From the first page The Tragedy of Madagascar is an extremely well researched revelation, not revolution, about a small Sub-Saharan country that should be one of affluence, not one of extreme poverty and considered one of, if not the poorest, country in the world today.
Nathanial Adams spent nine months travelling the country interviewing people from all walks of life; from people living in the most abject poverty to well cushioned politicians about the current state of the country, how it got into such a mess and where the country may be in future.
He has used the Military coup of 2009 as the starting point to anchor the research as to why or how a country that has been independent for almost 80 years, has mineral wealth in abundance and an ever growing population, that in itself is rapidly becoming unsustainable, is in such a sad and sorry state.
Interviewing the disposed former president Marc Ravalomanana and many others, Adams presents a very real look at a country which should have it all, but due to political instability, corruption and poor education, coupled with massive drought in the southern region of this small Island country, along with massive debt to the World Bank, is in very real danger of self-destructing.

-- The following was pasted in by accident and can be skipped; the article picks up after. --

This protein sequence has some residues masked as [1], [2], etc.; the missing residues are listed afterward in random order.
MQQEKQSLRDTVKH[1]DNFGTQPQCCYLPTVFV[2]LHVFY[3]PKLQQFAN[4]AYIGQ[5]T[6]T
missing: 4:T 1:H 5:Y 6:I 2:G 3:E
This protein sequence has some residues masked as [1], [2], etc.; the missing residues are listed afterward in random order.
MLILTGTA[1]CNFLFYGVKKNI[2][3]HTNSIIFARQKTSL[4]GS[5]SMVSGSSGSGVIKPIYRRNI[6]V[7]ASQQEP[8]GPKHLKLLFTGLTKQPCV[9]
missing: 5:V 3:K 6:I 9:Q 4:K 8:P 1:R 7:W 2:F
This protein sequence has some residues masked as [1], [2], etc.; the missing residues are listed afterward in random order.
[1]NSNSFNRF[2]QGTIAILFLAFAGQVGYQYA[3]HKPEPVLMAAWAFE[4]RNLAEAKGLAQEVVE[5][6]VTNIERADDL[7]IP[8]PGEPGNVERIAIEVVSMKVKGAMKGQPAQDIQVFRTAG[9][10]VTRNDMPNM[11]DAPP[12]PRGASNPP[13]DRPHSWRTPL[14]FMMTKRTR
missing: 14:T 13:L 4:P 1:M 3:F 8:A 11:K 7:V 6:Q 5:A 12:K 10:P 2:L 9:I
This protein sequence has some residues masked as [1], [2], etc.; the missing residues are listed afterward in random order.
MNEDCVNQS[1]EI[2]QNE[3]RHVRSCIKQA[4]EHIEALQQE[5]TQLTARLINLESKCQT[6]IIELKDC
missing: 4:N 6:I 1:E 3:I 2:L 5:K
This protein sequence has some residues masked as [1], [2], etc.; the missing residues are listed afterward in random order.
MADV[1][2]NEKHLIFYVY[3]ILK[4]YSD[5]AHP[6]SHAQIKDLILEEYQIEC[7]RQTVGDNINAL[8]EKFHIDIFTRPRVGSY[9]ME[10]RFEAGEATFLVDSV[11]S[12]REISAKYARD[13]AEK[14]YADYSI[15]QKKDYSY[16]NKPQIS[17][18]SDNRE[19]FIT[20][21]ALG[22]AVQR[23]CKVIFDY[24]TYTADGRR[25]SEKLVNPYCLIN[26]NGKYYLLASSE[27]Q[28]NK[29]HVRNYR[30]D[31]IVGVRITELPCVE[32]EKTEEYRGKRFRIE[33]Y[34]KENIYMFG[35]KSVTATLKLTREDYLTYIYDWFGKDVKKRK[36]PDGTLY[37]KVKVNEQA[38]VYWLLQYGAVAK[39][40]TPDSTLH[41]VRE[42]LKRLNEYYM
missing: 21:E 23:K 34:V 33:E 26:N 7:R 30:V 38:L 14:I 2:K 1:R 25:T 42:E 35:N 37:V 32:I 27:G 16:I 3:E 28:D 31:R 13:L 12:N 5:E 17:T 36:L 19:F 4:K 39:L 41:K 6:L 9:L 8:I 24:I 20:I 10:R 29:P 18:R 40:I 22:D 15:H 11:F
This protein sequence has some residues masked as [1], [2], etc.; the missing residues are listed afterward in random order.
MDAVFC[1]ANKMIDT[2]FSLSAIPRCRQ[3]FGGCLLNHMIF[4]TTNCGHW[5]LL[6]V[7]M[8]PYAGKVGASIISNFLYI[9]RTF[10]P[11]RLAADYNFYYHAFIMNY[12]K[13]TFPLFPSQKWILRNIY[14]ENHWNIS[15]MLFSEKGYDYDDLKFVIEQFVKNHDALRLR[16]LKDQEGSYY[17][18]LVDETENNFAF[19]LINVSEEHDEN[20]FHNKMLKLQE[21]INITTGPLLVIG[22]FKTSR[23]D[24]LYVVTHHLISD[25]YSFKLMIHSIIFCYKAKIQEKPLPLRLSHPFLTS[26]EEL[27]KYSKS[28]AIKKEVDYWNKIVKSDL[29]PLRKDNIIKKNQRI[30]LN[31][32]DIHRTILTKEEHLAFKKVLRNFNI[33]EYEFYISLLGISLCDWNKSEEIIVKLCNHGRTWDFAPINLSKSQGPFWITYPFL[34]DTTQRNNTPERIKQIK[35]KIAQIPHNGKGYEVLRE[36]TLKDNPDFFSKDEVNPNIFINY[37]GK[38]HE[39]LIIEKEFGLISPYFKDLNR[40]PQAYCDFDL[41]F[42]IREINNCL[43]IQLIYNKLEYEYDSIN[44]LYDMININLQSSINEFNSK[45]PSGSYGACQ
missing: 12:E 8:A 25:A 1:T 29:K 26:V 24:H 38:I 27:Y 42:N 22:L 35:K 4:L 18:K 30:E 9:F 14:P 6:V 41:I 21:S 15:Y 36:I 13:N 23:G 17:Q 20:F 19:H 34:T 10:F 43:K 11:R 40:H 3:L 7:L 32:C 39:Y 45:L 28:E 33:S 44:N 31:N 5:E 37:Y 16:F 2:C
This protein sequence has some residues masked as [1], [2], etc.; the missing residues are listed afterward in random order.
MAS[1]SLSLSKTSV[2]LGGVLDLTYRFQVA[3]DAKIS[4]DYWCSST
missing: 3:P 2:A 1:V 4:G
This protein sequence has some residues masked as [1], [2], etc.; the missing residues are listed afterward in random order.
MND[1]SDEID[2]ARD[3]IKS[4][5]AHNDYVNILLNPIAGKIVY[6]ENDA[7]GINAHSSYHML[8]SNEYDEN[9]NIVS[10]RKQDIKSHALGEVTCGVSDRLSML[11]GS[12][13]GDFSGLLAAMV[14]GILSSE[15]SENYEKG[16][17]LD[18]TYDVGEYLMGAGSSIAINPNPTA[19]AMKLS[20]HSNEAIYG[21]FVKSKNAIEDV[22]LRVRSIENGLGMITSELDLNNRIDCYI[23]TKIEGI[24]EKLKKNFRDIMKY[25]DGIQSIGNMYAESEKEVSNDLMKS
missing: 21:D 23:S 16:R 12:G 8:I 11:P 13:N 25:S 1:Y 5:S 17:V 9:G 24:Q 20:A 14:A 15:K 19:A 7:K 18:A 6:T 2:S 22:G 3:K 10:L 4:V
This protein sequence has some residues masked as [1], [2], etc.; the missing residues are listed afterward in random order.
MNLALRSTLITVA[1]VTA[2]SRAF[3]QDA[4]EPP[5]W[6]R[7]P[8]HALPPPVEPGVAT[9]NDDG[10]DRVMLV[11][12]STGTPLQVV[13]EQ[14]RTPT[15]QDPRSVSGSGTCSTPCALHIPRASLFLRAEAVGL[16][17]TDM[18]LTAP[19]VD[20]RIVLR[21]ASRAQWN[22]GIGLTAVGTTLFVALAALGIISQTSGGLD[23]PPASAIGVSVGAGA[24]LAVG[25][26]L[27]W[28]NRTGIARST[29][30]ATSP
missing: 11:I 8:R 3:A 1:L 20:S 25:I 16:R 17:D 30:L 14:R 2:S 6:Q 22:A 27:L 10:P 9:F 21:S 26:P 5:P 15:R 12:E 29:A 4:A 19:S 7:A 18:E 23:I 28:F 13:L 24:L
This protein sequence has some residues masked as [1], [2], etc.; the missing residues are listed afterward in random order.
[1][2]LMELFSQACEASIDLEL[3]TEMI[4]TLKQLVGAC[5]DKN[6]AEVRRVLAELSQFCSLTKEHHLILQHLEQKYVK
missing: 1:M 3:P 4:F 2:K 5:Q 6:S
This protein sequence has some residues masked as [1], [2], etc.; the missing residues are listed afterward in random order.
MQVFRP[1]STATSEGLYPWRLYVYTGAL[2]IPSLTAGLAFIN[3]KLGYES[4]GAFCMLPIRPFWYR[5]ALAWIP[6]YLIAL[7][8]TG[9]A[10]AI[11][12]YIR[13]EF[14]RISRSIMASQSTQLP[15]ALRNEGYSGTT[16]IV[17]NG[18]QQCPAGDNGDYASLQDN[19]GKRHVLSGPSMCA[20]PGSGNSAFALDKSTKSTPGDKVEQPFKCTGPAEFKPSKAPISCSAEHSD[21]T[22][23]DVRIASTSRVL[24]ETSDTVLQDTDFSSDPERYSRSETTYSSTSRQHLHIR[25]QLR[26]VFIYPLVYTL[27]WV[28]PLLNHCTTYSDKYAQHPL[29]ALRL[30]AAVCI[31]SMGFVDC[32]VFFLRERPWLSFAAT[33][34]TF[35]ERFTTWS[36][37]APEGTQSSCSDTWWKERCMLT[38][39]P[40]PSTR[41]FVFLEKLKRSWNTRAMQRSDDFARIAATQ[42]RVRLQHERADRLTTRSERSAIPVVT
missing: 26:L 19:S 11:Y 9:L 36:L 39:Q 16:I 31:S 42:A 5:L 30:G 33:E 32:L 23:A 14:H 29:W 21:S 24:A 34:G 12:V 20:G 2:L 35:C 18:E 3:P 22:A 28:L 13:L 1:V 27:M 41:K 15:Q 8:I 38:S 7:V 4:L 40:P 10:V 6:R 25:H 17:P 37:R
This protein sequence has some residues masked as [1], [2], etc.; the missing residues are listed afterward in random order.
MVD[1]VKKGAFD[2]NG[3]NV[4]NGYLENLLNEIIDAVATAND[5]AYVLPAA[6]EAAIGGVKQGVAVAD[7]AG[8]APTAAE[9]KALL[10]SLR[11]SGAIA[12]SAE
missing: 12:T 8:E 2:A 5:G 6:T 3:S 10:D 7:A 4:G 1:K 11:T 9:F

The subject matter is heartbreaking in extreme; the narrative of Adam’s brings the people and the country alive and shows a small window on a very real humanitarian tragedy.
What the future holds for his embattled country is difficult to really know, but after reading the facts of the matter, the various viewpoints both politically and popularly, it would seem unless a miracle occurs, nothing good is in their future.
Can things change is the question, but this is something only the people of Madagascar can control and while to a large degree people remain uneducated, and politics is unstable, with no firm economic partners, the future remains bleak.
The Tragedy of Madagascar is one of the few well researched books on this Island country and certainly is one that will be well read by anyone interested in world politics, and the progress or lack of progress, of in the 21 Century, of Democracy.
|John Hunt Publishing.
|25 November 2022